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Ex-president Gul poised to re-enter politics

12 August 2014

Turkey’s President Abdullah Gul has decided to re-enter the political fray following the election of  Prime Minister Recep Tayyip Erdogan as president, the ‘Financial Times’ reports.

While Erdogan is looking for a replacement for his shortly to be vacated post of prime minister, Gul has said that he would be joining the party once more.

“I was a founder of this party, its first prime minister and its president – there is nothing more natural than returning to the party,” said Gul, whose differences with Erdogan over issues such as the rule of law and the independence of institutions, have become increasingly evident. “My political struggle is clear . . . I am looking to the future.”

Gul’s announcement gave a boost to Turkey’s Bursa stock market which saw stock prices rise in anticipation of Gul’s more conciliatory persona re-emerging on the political scene.

Although Gul has been suggested for the role of prime minister, it appears that he is too independent to be amenable with the fiery Erdogan. Possible alternatives such as the current foreign minister, Ahmet Davutoglu or Binali Yildirim – former minister for transport.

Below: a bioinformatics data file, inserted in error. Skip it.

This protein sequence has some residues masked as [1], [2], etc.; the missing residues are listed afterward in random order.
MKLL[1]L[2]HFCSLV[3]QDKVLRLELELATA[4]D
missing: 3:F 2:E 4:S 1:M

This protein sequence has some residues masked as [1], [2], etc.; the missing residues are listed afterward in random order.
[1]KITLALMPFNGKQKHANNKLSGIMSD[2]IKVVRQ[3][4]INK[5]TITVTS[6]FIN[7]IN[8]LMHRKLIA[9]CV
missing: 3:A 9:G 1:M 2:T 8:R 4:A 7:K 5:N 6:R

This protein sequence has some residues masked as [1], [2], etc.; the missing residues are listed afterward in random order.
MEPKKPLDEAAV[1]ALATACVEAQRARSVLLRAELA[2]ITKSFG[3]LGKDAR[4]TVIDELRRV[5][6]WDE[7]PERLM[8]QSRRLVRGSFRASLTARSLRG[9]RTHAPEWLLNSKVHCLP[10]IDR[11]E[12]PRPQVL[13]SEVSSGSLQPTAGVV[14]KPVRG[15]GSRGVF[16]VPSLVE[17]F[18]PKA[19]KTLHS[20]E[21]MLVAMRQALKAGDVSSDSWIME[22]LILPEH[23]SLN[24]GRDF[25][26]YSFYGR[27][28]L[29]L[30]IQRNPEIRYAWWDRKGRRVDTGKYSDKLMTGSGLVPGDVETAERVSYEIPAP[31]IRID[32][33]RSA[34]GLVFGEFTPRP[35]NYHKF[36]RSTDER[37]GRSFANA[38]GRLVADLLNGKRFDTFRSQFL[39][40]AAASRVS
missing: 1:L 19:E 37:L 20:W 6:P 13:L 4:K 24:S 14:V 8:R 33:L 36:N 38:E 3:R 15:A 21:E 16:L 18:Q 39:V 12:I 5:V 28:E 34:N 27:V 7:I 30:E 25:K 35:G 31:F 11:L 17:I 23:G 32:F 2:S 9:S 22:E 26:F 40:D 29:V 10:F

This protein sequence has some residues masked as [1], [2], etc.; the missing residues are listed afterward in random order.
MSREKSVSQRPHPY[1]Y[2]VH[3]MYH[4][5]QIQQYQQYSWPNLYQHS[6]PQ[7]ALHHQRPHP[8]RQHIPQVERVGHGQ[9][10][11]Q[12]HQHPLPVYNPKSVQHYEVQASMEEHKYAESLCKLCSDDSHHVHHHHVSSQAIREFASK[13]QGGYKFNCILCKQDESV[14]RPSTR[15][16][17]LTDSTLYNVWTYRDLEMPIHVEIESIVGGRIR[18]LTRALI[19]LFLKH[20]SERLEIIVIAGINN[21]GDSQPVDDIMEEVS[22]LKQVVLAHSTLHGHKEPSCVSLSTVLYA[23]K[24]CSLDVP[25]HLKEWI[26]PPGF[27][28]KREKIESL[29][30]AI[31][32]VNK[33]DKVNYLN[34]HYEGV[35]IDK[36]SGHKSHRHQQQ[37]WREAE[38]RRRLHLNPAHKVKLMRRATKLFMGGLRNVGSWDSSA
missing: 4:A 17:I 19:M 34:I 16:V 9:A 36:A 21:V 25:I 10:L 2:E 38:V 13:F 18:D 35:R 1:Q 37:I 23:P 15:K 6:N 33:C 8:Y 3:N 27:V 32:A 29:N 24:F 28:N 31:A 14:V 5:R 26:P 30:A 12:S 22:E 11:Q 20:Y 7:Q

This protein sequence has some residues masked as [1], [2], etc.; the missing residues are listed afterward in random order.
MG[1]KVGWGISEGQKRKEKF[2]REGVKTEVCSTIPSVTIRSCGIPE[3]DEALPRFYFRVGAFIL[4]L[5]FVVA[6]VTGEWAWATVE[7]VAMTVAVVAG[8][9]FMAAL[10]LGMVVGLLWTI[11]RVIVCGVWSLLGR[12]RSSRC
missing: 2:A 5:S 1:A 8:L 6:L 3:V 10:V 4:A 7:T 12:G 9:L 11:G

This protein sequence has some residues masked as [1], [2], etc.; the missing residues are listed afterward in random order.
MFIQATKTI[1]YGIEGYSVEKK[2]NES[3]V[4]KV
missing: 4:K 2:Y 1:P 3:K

AK party spokesman, Huseyin Celik said that “Mr Gul does not necessarily have to be prime minister or chairman to take on an important role in the party,”  adding that, “We are ready to embrace him, but the position of our president will be discussed later.

Meanwhile a report by the ‘Independent’ which focusses on Erdogan’s attempts to increase the power of the presidency and his on-going struggle with the Gulen movement, reports that Erdogan promises a “new Turkey”, however not all feel appeased by that statement. Pointing to a split in the nation, one observer, a businessman, Erkan Sonmez 43 who did not vote in favour of Erdogan and who works in an import-export business said:

“I am almost depressed. I worry for my country because I increasingly feel like an alien here. The Prime Minister is talking about a Turkey that I don’t recognise.”

“I can no longer speak to my neighbours who vote for the AK Party – does that sound like a peaceful community to you?

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